Deputy Chairman, House of Representatives Committee on Petroleum (Upstream), Preye Oseki, said Niger-Delta lawmakers did what they had to do, but the majority had their way.
The federal lawmaker representing Southern Ijaw Federal Constituency, Bayelsa State, asserted: “I was in all the sittings and fought for our region. We fought with our colleagues on the first day. But of course, in parliament, the majority will have their way and the minority will have their say.”
House passed 5%, not 3% —Dekor
The Chairman, House Committee on Host Communities, Dumnamene Dekor, who hails from Rivers State, said: “I am aware that the bill was passed at 5 per cent by the House of Representatives. I stand by the five per cent which I voted for. Then, they went for conference, led by the Whip of the House.
“When they came back, the man who led those who went for the conference, came to the floor of the House to say his Emir and governor called and threatened him. So he did not toe the position of the House anymore.
“Mohammed Tahir Monguno is from Borno State, he said his Emir and governor called to threaten him. I was also a member of the PIB Committee, the Joint Committee of Senate and Representatives also took a joint position of five per cent.
“So, to my knowledge, what we passed is five per cent. Even on Thursday, last week, as we tried to debate it on the floor of the House, those who stood for five per cent voted and it was clear that five per cent won.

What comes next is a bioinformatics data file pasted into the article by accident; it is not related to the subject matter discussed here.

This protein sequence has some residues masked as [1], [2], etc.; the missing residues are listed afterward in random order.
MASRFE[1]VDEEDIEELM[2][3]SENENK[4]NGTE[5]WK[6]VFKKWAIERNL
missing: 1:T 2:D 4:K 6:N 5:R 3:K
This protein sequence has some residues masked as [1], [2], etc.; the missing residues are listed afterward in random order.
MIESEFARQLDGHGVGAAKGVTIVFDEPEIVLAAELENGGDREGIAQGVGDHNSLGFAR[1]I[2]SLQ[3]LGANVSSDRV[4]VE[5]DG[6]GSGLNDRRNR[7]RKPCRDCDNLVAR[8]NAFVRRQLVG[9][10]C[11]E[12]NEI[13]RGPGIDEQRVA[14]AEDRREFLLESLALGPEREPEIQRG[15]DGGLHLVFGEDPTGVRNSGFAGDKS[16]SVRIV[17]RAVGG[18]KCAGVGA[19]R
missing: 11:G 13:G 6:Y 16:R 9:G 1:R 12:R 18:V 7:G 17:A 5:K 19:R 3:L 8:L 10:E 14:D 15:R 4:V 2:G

“But the chairman that was assigned was of the opinion that he did not get the position clearly. In any case, whenever there is such a position, you go for voice vote. That voice vote did not go down well. The belief is that the presiding officer recorded it the way it ought not to be.
“The next thing is for him to divide the House, but the House was not divided. In short, Mr. Speaker had to suspend that aspect. We have to go back to that matter and that would be in September. So you are aware that last Thursday, the issue of PIB was suspended by the speaker,” he said.
Coup against oil communities
A House of Representatives member from Akwa Ibom, who preferred anonymity, said: “To me, this is a coup against the minority tribes, especially the oil producing states of the federation. If you look at the level of degradation and impoverishment in the region, you will agree with me that the Nigerian state is not fair to us.
“The walkout by members of the minority parties is a reflection of the feelings of the people we represent, that we do not agree with the happenings. It will be tantamount to a deliberate act to undermine the people of the Niger Delta if the bill is signed into law.
“So, we call for further harmonization to iron grey and contentious areas to avoid litigation and backlashes from the region,” he said.
Delta lawmakers shun inquiry
None of the House of Representatives members from Delta State spoke to Vanguard on their role on the PIB.